hits 30 seasons of freshness on May 6
Doug Ramsay file photo
James Bernston of Radicle Roots Farm, a small outfit in Snohomish, displays radishes and other produce during the 2020 Snohomish Farmers Market.
SNOHOMISH — Opening day for the Snohomish Farmers Market on Thursday, May 6 kicks off its 30th season of providing the community farmer-grown food and handmade goods with the laidback atmosphere of browsing neat things.
This year’s market will be back downtown to line Cedar Avenue at First Street. It will run Thursday afternoons from 3 to 7 p.m. until the end of September.
Reaching this milestone, though, has a story to tell.
Old ads winked that the market offers “full-contact shopping”: A way to meet the producer from your own community.
Past market managers confided jokingly that it is like “herding cats” behind the scenes.
Two friends in Snohomish, Rick Wertz and Dennis Lebow, wanted to host live music, and in 1992 set up an evening market and performance space in front of the gazebo at First Street and Avenue A, prior manager Marie Brayman said. She was a jewelry vendor when they asked her to become manager the next year.
Wertz stuck around to help guide the market for its first few years, Brayman said.
The fun is meeting the customers, said Neil Landaas, who created Flying Tomato Farm in Snohomish and managed the market for four years. “To me, that was the magic of the farmers market.”
Landaas, who started as a salmon vendor, ushered in putting farmers and
hyperlocal food front and center.
His successor, Karen Erickson, was selling upcycled plastic bags as a vendor before taking the reins.
Erickson has a passion to ensure all people have access to local food. So, in 2010 she jumped to let farmers take SNAP food stamps and senior vouchers using a market token system. The board hesitated, she said, but these are key to food access.
Brayman said her focus was to empower people to be vendors and pursue what they love.
Some vendors set up booths near the beginning who are mainstays. Among them are Darlene Griffiths with her baked goods, silversmith Jan Fox, Frontier Flyers Honey, Mari Ostermann’s jewelry outfit, and Tom and Ann Muchoney’s rugs weaved from fabric, managers recalled. All are area locals.
“You’re encouraging people to shop in your town,” Erickson said, which Snohomish has been great about. “It’s that community vibe,” she said.
This year’s market has 100 vendors signed up, which is a new high, said current manager Sarah Dylan Jensen.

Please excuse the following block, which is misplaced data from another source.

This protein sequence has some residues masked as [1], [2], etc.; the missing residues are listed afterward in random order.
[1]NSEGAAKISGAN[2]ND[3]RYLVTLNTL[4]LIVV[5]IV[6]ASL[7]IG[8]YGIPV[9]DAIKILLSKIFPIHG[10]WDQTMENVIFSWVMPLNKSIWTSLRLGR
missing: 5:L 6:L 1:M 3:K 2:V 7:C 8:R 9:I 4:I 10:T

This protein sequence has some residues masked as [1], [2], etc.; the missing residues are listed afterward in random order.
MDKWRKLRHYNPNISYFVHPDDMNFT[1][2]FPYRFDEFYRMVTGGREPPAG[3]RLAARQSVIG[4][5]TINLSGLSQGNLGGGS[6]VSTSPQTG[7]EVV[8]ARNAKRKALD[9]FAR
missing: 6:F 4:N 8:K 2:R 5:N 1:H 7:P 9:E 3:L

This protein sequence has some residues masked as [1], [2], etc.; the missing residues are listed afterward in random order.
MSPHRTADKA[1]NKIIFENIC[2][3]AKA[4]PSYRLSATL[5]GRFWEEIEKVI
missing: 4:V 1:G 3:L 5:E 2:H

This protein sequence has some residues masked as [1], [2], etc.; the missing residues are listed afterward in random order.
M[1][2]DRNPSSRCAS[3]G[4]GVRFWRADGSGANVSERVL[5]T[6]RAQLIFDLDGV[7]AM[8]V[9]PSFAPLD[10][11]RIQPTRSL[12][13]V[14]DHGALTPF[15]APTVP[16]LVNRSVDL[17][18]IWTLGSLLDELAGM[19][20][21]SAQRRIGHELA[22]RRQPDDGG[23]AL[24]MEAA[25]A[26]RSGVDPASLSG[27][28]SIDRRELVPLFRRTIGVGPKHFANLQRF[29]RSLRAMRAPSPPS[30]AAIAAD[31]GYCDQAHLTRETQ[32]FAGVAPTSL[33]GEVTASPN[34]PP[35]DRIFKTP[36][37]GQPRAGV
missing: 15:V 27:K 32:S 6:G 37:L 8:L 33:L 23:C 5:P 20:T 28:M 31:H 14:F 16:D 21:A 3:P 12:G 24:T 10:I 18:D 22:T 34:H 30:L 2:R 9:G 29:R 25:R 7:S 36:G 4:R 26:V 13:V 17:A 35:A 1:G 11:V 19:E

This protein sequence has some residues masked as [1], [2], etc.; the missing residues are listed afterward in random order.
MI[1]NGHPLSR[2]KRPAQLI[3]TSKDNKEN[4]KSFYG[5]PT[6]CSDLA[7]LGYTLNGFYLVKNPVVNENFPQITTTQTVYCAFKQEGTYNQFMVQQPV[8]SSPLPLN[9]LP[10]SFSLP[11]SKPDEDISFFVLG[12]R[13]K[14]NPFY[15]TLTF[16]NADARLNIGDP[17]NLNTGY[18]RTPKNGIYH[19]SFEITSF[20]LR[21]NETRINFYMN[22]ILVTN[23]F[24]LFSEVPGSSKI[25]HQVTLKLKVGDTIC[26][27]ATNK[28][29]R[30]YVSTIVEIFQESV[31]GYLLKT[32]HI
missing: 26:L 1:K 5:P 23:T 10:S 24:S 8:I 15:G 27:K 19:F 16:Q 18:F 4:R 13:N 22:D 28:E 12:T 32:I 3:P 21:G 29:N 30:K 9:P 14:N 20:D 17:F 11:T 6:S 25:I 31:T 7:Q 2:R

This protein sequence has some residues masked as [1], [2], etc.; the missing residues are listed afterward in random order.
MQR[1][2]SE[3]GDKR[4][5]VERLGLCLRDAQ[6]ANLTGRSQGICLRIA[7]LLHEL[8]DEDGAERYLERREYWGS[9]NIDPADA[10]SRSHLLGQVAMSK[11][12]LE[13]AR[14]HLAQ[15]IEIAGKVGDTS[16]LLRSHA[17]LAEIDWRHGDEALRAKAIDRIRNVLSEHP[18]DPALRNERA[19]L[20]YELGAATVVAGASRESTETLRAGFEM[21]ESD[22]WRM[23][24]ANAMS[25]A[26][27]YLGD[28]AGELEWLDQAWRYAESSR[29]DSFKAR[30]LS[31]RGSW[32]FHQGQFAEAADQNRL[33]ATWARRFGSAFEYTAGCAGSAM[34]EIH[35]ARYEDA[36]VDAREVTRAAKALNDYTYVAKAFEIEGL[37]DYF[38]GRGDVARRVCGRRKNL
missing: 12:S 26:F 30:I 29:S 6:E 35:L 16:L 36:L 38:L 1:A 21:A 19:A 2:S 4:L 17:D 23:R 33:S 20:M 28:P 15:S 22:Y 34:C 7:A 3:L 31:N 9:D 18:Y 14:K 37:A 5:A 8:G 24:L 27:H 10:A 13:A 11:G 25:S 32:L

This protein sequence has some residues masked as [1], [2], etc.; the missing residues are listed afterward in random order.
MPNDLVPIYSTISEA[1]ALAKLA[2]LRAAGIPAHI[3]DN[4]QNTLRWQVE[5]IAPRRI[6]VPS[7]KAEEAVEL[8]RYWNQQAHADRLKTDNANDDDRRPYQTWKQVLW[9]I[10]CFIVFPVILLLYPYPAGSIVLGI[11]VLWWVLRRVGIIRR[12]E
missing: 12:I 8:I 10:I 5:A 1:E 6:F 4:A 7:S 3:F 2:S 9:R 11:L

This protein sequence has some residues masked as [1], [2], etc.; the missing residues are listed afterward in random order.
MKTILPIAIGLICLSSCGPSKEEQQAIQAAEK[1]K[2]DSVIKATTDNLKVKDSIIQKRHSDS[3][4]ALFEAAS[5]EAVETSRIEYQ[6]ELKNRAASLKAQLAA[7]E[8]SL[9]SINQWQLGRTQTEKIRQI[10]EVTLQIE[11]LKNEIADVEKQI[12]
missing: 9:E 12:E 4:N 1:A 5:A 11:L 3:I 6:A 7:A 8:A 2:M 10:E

Growing the market slowly is by design, and positive word-of-mouth attracted the robust variety today, Dylan Jensen said. There will be meat sellers, crafters, cideries, soapmakers, fruit and vegetable hawkers and new this year, a carnivorous plant seller.
This opening day might see a ceremonial ribbon-cutting to mark 30 years, she said; the coronavirus still shadows public events.
Today’s newest vendors might have been sparked by COVID-19, Dylan Jensen said. The downtime made people pause to explore their dreams, she said.
At one time it was like the Wild West, Landaas said.
It took figuring: What’s homemade? What’s farm-fresh? There was friction when people who trucked in out-of-state vegetables to sell were turned away, Landaas said. Brayman concurred: “We had to take a lot of grief - people wanted to sell their flea market goods and imports.”
Farmers markets saw a national renaissance in the mid-’90s, but they also ebb and flow, observed Brayman, who is today volunteering to resurrect a farmers market in Northern California.
The market reached a similar height of 90-plus vendors in the 1990s, Brayman said.
While this is about the 15th year by the Carnegie, it also is the market’s fifth location.
It never strayed from downtown except 2020 when the COVID-19 pandemic led to locating on a wide-open lot gifted by Stocker Farms.
Shortly after the first market, it moved to in front of the Iron Works by First Street and Avenue D, and then two blocks west to a dirt lot.
Landaas credited former city manager Larry Bauman with helping him get the market to its current home about 15 years ago.
The importance is that it is not a competitive arena, but a cooperative group, Dylan Jensen said. It is a family, and to grow it, “it really does take a village.”
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